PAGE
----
The caramel is funneled onto salted cashews, and they are topped with white chocolate,” says William Douglas, owner and founder of The South’s Finest Chocolate Factory. “Another signature product is our New Orleans Fudge, which is creamy and smooth and made with milk or dark chocolate.”

Every February, the company offers its highly anticipated Strawberries in the Snow, available only on the 13th and 14th of the month – just two days out of the year.

“They are fresh strawberries dipped in white chocolate and placed in red cups – we’ve been known for them since 1983,” Douglas says. “We always have two midnight shifts going to keep up with the demand.”

The South’s Finest Chocolate Factory has two locations in Knoxville, one of which is in the “Candy Factory,” built in 1919 by the Littlefield and Steer Co. Littlefield and Steer produced fine chocolates and candies in Knoxville from 1889 until 1932. The South’s Finest Chocolate Factory acquired the historic building in 1993.

The company sells its products at two retail locations in Knoxville and online at www.chocolatelovers.com.

“Our name says it all,” Douglas says. “I could buy cheap products to put in our candy, but I don’t. We use the finest American chocolate, which makes us the South’s finest – there’s nothing better.”

‘Hee Haw’ Chocolate Queen
After a six-year stint on the hit television show “Hee Haw” in the 1970s, Mackenzie Colt was faced with the decision of what to do next in her life.“She always says the only things she knew how to do were sing and cook,” says Rob Colt, Mackenzie’s son.

In 1984, the former “Hee Haw” Honey turned her love for candy making into Colts Chocolates, a Nashville business that sells its confections to retail locations nationwide, including Cracker Barrel Old Country Store, Honey Baked Ham, hotels, gift shops and specialty stores.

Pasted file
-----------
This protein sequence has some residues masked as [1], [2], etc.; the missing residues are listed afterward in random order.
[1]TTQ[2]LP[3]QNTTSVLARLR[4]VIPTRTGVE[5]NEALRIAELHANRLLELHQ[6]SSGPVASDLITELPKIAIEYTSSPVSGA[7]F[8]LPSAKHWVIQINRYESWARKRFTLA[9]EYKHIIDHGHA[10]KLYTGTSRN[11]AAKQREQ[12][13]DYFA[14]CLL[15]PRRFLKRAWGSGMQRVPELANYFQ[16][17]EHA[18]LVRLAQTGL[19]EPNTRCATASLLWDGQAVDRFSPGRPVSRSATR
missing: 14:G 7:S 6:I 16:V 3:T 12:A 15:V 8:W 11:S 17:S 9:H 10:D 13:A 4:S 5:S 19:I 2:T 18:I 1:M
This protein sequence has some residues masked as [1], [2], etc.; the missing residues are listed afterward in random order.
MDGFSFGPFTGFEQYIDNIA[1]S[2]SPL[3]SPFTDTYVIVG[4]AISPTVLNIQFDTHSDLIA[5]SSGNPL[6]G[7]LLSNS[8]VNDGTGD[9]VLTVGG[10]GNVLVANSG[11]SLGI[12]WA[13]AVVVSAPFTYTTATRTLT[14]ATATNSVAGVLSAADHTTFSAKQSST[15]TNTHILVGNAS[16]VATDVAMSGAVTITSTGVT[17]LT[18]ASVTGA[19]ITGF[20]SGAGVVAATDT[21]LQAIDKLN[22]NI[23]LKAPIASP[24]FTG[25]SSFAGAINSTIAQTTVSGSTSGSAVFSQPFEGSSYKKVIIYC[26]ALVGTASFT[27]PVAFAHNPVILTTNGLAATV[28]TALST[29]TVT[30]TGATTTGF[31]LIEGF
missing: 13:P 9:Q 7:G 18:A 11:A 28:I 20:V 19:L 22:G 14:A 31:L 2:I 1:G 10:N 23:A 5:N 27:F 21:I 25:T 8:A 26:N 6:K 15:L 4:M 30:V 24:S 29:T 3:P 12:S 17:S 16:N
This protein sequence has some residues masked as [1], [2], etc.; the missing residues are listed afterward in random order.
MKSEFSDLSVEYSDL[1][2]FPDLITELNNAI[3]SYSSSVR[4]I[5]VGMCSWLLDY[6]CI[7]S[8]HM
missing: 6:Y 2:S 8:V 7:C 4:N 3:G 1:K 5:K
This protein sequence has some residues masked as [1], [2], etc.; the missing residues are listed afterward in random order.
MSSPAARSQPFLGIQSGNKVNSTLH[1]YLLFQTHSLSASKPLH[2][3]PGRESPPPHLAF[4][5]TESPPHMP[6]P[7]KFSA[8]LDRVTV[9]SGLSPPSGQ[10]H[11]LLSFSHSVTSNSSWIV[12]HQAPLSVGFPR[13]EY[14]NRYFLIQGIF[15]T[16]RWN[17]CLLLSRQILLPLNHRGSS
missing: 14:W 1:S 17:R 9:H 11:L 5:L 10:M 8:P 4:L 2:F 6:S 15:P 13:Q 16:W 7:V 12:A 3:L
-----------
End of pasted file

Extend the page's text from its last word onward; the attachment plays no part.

Colt created her first concoction, Colts Bolts, in her own kitchen from chocolate, peanut butter and whole roasted almonds, and it became one of the company’s best sellers. Other favorites include Marie McGhee’s Bumble Bees, named in honor of Colt’s mother and made from chocolate, caramel and slow-roasted pecans, and Roy Rogers Happy Trails Chocolate. She named the Roy Rogers candy after he and Dale Evans made a guest appearance on “Hee Haw” – at the same time she was experimenting with a rich blend of trail mix and peanut butter, smothered in rich chocolate.

“Most of our candy is handmade, so every piece is a little bit different, which makes it special,” says Rob Colt, chief operating officer for Colts Chocolates. “Part of our charm is that we don’t present ourselves as an upscale chocolate company. Most of our customers aren’t like that either, but they do want something more than a Hershey bar.”

About 22 employees make Colts Chocolates candies in a 10,000-square-foot facility near Nashville’s Music Row.

In 2006, the company introduced two new products: Dark Chocolate Colts Bolts and Demi-Dark Chocolate Covered Marshmallows.

“Dark chocolate is the rage right now, and more people are starting to enjoy it, the more they’re exposed to it,” Colt says.

Colts Chocolates are sold at retail locations nationwide and online at www.coltschocolates.com.

2 Comments

  1. Emily Fleming

    January 19, 2018 at 3:48 pm

    Um…What about GooGoo Cluster Bars?